Jamie Yeo on 'really bad' Growing Up cast conflict and how success got to her head
It was silence between the actors till the cameras rolled, said the current mommy influencer in this episode of CNA Lifestyle’s podcast series, House Party For 2.
Back in the army, while carrying out my Basic Military Training duties to the best of my PES C9 abilities with the rest of the boys who were too malfunctioning to step out into the field but not quite defective enough to be excused from using a broom and dustpan, I was only useful to my bunkmates for two reasons: 1) I always had the good zit cream on me, and 2) I knew Jamie Yeo personally.
Conversation (post-pimple-care) would typically go like this.
Army dude: Eh, you from Mass Comm, ah?
Me: Yes. And please put some clothes on.
Army dude: You got know any chio bu, not?
Me: I went to school with Jamie Yeo... Does that count?
Army dude: Wah! She damn chio, lor!
Then I would get a tasty Oreo treat, just for having been in close proximity with the girl from Growing Up, and wag my tail like a good boy.
It would probably surprise those army boys to know that Jamie didn’t – and still doesn’t – think of herself as, to speak their language, “chio”.
“I have never once thought I was pretty enough to do anything,” said Jamie, over an unfiltered conversation over chicken pie on my couch for CNA Lifestyle’s podcast series, House Party For 2. “I just knew I wasn’t ugly, and I knew that if they needed a girl-next-door kinda face, I could do it.”
(FYI, people: This podcast was recorded in early January, way before circuit breaker protocols went into effect, so there’s no need to text the authorities. The only socialising I’m doing right now is with my cats, who are proving not to be great conversationalists.)
It was really bad, actually. It was silence when we were all getting ready.
Jamie scored the role of Tammy Tay, the youngest of the family in Channel 5’s nostalgia drama series Growing Up, while she was still my classmate in Ngee Ann Polytechnic. It was just good luck, she said, that she happened to look like the rest of the siblings, played by Irin Gan, Steven Lim and Andrew Seow, who – along with the parental units played by Lim Kay Tong and Wee Soon Hui – had already completed two seasons of the show.
Big eyes, said the 42-year-old mum of two, changed her life.
The third season of the show centred around the ups and downs of the Tay family in the 1970s – and according to Jamie, things were tumultuous behind the scenes, too. “We had our problems,” said Jamie. “It was just that there were different cliques within the cast.”
“I don’t think it had anything to do with me – it was more like who I chose to take sides with.”
READ: House Party For 2: The totally true story of how Chua Enlai left a friend to die in the open sea
“It was really bad, actually. It was silence when we were all getting ready. The moment the director yelled, ‘Action!’, then we’d start talking. It became so bad. And I was so young, I didn’t know how to deal with it. So I just went with the whole, ‘Okay, fine. If you’re going to treat me like that, we’ll just do it like that.’”
“I just didn’t understand how it all worked because I was very, very young and inexperienced. So if someone older and a lot more experienced says…” said Jamie, trailing off as she realised she was saying too much. “I’ll just tell you another time!” she said, coyly.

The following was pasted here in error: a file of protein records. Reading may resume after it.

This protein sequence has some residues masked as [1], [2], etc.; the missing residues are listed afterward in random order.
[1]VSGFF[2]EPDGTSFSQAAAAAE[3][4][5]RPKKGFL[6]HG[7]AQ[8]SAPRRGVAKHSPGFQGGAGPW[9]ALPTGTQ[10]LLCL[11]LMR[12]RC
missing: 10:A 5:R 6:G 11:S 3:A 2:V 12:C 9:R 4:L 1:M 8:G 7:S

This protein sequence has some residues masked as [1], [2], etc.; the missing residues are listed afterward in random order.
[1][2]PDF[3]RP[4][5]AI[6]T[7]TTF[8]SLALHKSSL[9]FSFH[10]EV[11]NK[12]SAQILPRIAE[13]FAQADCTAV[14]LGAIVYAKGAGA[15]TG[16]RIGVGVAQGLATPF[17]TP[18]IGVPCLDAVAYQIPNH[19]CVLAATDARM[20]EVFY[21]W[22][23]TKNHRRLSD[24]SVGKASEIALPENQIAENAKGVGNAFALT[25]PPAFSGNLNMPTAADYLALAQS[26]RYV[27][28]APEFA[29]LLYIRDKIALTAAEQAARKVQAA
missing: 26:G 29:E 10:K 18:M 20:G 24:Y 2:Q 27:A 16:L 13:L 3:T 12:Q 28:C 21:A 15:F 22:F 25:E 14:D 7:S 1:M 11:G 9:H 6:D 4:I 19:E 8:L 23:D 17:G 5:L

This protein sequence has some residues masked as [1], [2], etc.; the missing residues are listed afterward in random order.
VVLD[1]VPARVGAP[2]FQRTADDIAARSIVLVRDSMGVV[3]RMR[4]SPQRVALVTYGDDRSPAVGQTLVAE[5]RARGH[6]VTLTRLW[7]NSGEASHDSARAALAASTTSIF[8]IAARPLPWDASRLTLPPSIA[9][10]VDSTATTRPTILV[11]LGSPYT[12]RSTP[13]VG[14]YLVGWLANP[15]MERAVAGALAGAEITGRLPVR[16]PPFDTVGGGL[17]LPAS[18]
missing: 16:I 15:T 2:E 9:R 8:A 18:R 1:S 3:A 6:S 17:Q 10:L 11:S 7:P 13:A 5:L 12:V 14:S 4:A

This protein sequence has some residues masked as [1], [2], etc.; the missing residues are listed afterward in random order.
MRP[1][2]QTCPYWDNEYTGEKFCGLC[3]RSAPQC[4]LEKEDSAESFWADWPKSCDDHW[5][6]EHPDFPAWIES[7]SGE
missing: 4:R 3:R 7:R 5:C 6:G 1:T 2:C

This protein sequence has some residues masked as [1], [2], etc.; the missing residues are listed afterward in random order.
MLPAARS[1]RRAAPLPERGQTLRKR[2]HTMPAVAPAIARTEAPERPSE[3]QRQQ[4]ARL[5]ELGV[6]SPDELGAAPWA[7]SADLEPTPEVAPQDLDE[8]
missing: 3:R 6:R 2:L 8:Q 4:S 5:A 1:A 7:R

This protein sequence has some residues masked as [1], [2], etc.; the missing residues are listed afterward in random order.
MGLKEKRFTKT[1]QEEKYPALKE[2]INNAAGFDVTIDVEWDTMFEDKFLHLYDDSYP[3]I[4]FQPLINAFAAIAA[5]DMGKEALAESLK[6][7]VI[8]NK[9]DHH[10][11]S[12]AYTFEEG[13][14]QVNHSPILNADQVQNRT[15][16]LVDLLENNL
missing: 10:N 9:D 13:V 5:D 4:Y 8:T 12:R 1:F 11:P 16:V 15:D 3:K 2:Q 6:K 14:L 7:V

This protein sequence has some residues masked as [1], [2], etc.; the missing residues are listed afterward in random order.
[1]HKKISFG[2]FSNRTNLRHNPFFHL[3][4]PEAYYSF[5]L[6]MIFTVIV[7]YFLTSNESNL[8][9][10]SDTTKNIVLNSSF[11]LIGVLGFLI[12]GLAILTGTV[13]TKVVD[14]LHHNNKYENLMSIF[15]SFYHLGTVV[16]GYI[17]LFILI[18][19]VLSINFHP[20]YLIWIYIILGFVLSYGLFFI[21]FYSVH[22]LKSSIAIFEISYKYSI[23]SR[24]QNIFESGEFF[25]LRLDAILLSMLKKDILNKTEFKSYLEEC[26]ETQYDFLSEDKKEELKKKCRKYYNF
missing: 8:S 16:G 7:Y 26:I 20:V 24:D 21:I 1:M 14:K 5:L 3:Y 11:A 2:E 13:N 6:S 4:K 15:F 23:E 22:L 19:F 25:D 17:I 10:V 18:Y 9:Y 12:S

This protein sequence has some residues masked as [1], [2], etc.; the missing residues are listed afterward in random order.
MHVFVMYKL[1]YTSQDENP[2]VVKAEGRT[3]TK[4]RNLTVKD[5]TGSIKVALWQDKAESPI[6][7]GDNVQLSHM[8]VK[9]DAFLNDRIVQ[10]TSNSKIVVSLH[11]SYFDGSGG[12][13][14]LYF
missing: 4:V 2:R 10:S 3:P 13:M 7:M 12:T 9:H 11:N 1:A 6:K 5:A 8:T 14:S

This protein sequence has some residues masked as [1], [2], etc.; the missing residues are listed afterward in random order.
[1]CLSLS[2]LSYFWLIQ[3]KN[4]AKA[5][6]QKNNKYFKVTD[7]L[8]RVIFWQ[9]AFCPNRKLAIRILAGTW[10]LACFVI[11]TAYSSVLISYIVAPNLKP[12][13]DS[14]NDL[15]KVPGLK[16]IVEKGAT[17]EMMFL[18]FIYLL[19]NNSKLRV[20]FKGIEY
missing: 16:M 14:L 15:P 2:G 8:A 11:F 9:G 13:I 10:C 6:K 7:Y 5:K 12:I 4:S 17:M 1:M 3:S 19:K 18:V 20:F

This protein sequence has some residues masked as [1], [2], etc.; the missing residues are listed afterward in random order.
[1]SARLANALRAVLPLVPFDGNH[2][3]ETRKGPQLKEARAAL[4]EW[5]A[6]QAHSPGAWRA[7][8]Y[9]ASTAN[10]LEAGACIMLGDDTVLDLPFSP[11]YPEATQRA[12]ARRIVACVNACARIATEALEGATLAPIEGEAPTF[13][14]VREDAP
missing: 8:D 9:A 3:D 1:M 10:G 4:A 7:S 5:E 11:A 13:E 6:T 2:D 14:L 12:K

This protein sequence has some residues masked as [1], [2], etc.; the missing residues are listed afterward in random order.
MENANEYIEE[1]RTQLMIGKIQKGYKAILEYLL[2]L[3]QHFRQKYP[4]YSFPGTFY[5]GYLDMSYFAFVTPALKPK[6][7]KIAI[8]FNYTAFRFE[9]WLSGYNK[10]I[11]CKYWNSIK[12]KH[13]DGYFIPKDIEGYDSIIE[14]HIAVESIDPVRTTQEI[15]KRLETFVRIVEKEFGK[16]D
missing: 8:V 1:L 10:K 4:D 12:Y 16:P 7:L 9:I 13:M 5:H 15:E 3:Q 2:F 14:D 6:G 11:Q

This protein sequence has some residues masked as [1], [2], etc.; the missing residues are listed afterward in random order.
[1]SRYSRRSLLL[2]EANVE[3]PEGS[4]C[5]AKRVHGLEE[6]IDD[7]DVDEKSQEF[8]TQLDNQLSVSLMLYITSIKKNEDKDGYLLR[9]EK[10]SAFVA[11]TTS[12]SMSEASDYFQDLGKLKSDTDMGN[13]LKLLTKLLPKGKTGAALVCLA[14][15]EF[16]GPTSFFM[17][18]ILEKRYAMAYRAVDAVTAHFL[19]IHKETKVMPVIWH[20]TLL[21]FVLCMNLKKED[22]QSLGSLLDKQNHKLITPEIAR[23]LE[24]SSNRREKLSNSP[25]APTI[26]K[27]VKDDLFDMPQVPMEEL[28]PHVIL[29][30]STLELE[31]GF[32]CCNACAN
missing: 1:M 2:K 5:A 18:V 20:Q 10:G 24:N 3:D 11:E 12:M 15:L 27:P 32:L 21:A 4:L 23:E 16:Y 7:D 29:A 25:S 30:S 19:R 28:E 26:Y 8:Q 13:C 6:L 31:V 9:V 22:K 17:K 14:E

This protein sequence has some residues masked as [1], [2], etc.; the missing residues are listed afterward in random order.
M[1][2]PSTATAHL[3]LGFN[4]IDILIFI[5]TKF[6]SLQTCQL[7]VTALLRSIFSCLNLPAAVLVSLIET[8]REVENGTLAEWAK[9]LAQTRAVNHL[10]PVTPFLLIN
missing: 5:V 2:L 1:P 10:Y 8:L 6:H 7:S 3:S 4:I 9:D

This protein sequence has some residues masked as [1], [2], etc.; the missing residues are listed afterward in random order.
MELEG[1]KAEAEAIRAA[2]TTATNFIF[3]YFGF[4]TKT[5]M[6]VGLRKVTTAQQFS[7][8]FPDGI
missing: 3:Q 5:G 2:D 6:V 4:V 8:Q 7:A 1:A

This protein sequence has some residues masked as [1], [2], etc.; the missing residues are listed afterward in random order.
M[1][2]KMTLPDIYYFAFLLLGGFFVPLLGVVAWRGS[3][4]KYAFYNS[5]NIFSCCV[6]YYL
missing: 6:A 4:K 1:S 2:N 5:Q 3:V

“I’ll tell you after the recording. You would be so intrigued.”
I pushed on, the busybody that I am. Was it general conflict on set, with the producers, writers and crew? “No, it was just the cast,” said Jamie, laughing, adding that it’s all water under the bridge for her and that she’s truly grateful for her time on the show.
She might not have been the cause of the mysterious conflict within Singapore’s most famous polyester-wearing family – but Jamie admitted to sometimes adding to tensions on set.
“I think that at one point, I became quite a diva. I wish I could do things differently. After a couple of years on the show, I was like, ‘Yeah, I don’t really want to do this… I don’t want to wear scratchy 70s clothes and have my hair hair-sprayed to death.’”
“I would get upset if a director had too many shots and we overran,” she said. “Things like that, that I wouldn’t have done in my first year. Yeah, I became quite a diva, which was not good.”
Adding to the prima donna behaviour? Jamie had also joined Perfect 10 (that’s what 987 was called back in the day, kids) as a fulltime DJ, hosting the station’s biggest show, Say It With Music.
“Radio was giving me lots of opportunities, and it was paying me much better,” said Jamie. “It just got to my head.”
Not that she realised any bad behaviour on her part right away. “I don’t think I changed a lot during that time,” laughed Jamie, embarrassed. She was eventually written out of Growing Up, and ultimately left Mediacorp for ESPN Star Sports where she was a presenter for four years. “I thought, ‘This is regional – whatever, Mediacorp! I’m so glad I got out of this small pond!’ You know? But essentially it was just a slightly bigger pond. It was still a small pond!”
“I think gradually, as the years went by – now that I’m looking back – I realised it,” said Jamie.
“I should have forged better relationships with people, like the camera crew, the producers, the casting people… I could have done more. I could have gotten to know people better – which I didn’t.”
Oh, and by the way, Jamie told me what happened between the cast of Growing Up. Oh, lordy! I'm sworn to secrecy but it's totally worthy of that "ooooooh" cat meme from Puss In Boots, is all I'm saying.
Listen to the full House Party For 2 podcast to find out how Jamie’s found a man with enough good to balance out her difficult side, why she doesn’t think it’s wrong to involve her children in her influencer work, and what she’s learnt about love over the years.